Evolve! Succeeding in the Digital Culture of Tomorrow
by Rosabeth Moss Kanter
Back from the frontiers of management, bestselling author Rosabeth Moss Kanter has created a firm stepping stone across the rapidly moving waters of business technology. Evolve! is a call to arms for businesspeople, to help them speed their movement into digital commerce.
A new way of living and working
According to Kanter, a new e-culture – a new way of living and working that will transform every aspect of today’s organisations – is evolving from the new technology of today. Her goal is to provide a working plan for business leaders to adopt the principles of e-culture into their work. To do this, she writes, businesspeople must:
- treat strategy as improvisational theatre
- nurture networks of partners
- reconstruct organisations as online and offline communities
- attract and retain top talent.
A three-part exposé
Kanter’s evolutionary exposé is made up of three parts:
1. Searching, Searching: The Challenge of Change.
To start off her journey into the offline challenges of online business, Kanter looks at how the Internet affects all of us, as well as the elements of business that it does not change. Then she asks, “Will the young lead the way?” and explains why cosmetic change does not work. Concerning an older company that creates a website without the necessary structural changes, she writes, “Superficial add-ons, with no change in how the company operates, do not produce Internet success.”
Kanter also explains that “rampant individualism destroys the potential to derive economic value from the technology” of the Internet Age. The challenges faced by businesses moving into e-commerce are to empower and connect people without isolating them, allow user communities to form and grow without letting them attack and deny, and help businesses and communities without destroying them.
2. In the Green: The Essence of E-Effectiveness.
Success in the Internet Age means generating “the capacity to create a series of hits”, Kanter writes. E-savvy companies must stay on their toes, ready to improvise and adapt to change at a moment’s notice. Once an organisational theme has been devised with strong players, “innovation through improvisation is at the heart of e-culture”. With colourful success stories from Sun Microsystems, Reuters, Greenhouse and Amazon.com, Kanter explains how rolling with the punches, networking and diplomacy can mean global success and big revenues, even without a written agenda. Success also requires collaboration, community thinking, and attracting and retaining motivated people.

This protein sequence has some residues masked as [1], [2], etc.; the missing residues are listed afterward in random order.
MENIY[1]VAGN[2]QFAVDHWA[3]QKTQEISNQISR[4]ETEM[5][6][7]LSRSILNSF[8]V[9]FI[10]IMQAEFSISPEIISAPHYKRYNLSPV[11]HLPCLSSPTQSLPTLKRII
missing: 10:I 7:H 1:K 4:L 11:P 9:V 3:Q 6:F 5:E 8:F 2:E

3. Morphing: Leading Fundamental Change at Internet Speed.
Digging into the leader’s toolkit, Kanter “introduces tools for systemic change to ensure that the system is in gear to create and sustain the business culture of tomorrow”.
Kanter calls older companies that want to tap into the exploding world of e-commerce “wannadots”. She explains that, to reach their goals of joining the Internet marketplace and succeeding, wannadots have to embrace constant change with a positive attitude, encourage collaboration, make fast decisions, and learn to do anything that is not prohibited.
This takes “leadership for change” that supports radical thinking and continuous change, and accepts innovation. “Changemasters” must know how to tune in to the environment, stimulate breakthrough ideas, communicate inspiring visions, build coalitions, nurture the working team, persist, persevere, and celebrate accomplishment.
A compelling, enjoyable read
Kanter’s writing skills make this book about forward-thinking business solutions read like an infectious novel. Every point she offers comes with a compelling tale from real life that exemplifies its importance and its applications. Executives and Internet users alike can benefit from her sensible expertise and the insight she delivers in an enjoyable style.